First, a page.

10/30: Georgia and GI Bill
10/26: Barge making name
10/23: Our 2012 endorsements
10/19: Pet peeves, more
10/15: Long plane flights
10/12: NO on Amendment 1
10/9: Elisha Winn Fair
10/5: Lots of construction
10/2: Texting while walking

9/28: WSB sets lower bar
9/25: State Archive fracas
9/21: Charter concerns
9/18: Benefits of living here
9/14: Continuing objectives
9/11: Trip to France, Spain
9/7: Community pride

8/31: Conversation on guns
8/24: More robocalls ahead
8/21: Newspaper museum
8/17: Seem easier to vote?
8/14: Western ridges, fall line
8/10: Runoff endorsements
8/7: New UGA health campus
8/3: Primaries raise more questions


12/21: Wiggins: Recycle trees
12/18: Two canal cruises to take
12/14: C. Brack: Give a little
12/11: Goodman: Suwanee's art
12/7: Duke: Director of Encouragement
12/4: Dorough: Food co-op

11/30: McHenry: CID redevelopment
11/27: Sutt: Gwinnett arts' questions
11/20: Urrutia: Grad wins award
11/16: Collins: Las Vegas
11/13: Barksdale: Storm prep
11/9: Houston: Kettle Creek
11/6: Stilo: Christmas Canteen
11/2: Crews: View Point Health

10/30: Willis: Amendment One
10/26: Brown: Doc's research
10/19: Hudgens Prize jurors picked
10/15: Urrutia: $2 million gift to GGC
10/12: Young: Lilburn city hall
10/9: Long: Charter schools
10/5: Jones: PGA golf to return
10/2: DeWilde: Suwanee's red code

9/28: Stilo: Pinter's Betrayal
9/21: Love: Model for Nigeria
9/21: Walsh: Childhood obesity
9/18: Ashley promoted
9/14: Wiener: CID's initiative
9/11: Olson: $50K Hudgens contest
9/7: Stilo: Acting classes for all

8/31: Havenga: Great Days of Service
8/24: Griswold: Casino for OFS site
8/21: Brooks: Taking the Megabus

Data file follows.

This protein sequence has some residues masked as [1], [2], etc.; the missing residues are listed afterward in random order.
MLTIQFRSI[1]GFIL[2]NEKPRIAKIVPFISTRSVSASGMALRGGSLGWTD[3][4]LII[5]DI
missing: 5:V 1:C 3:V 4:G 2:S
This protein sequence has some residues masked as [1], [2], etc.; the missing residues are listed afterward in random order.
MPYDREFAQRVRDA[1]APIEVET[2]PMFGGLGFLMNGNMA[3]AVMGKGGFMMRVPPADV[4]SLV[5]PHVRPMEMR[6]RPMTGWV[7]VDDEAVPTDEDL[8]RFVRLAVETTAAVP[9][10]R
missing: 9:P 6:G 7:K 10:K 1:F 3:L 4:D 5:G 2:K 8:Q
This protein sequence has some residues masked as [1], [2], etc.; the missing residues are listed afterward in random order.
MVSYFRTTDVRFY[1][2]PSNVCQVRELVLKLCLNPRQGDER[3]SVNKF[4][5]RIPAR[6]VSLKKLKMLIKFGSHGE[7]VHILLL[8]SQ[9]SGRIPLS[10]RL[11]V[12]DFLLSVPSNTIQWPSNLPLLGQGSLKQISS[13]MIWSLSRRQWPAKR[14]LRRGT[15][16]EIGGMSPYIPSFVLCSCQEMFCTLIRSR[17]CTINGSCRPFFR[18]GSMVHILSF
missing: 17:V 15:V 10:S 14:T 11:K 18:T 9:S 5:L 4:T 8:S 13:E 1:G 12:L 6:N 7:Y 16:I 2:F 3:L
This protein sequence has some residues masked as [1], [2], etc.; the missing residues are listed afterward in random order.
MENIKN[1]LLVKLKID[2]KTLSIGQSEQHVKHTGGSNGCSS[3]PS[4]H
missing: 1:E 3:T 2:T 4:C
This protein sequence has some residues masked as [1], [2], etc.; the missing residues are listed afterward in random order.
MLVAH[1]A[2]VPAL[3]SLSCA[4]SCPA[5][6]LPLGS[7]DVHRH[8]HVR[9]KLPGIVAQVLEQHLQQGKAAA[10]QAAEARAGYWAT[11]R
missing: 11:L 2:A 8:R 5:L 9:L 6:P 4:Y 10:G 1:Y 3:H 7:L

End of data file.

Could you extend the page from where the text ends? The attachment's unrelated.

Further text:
8/17: Summerour: Newspaper family
8/14: Sharp: Newport visit
8/10: Thomas: On schizophrenia
8/7: Carraway: Amendment wording
8/3: Willis: Ready for school parents?


Gwinnett Forum publisher Elliott Brack suggests that Gwinnett County needs a long-range list of continuing objectives for improving the county. Read more.

  • Development of a two-party system for local offices
  • Transparent operations to restore faith in Gwinnett's County Commission
  • Moving statewide non-partisan judge election runoffs to the General Election
  • Light rail for Gwinnett from Doraville MARTA station to Gwinnett Arena
  • Extension of Gwinnett Place CID area to include Arena and Discovery Mills Mall
  • Banning of tobacco in all Gwinnett parks
  • Making Briscoe Field a commercial airport for jet-age travel
  • Approval of Educational SPLOST in 2013
  • More diverse candidates for political offices and appointment to local boards
  • Physical move of former St. Gerard's Catholic Church in Buffalo, N.Y., to Norcross
  • Creative efforts to support the arts in Gwinnett
  • Advancement and expansion of city and Gwinnett historical societies
  • Stronger regulation of late-night establishments with alcoholic licenses


2001-2012, Gwinnett is Gwinnett County's online community forum for commentary that explores pragmatic and sensible social, political and economic approaches to improve life in Gwinnett County, Ga. USA.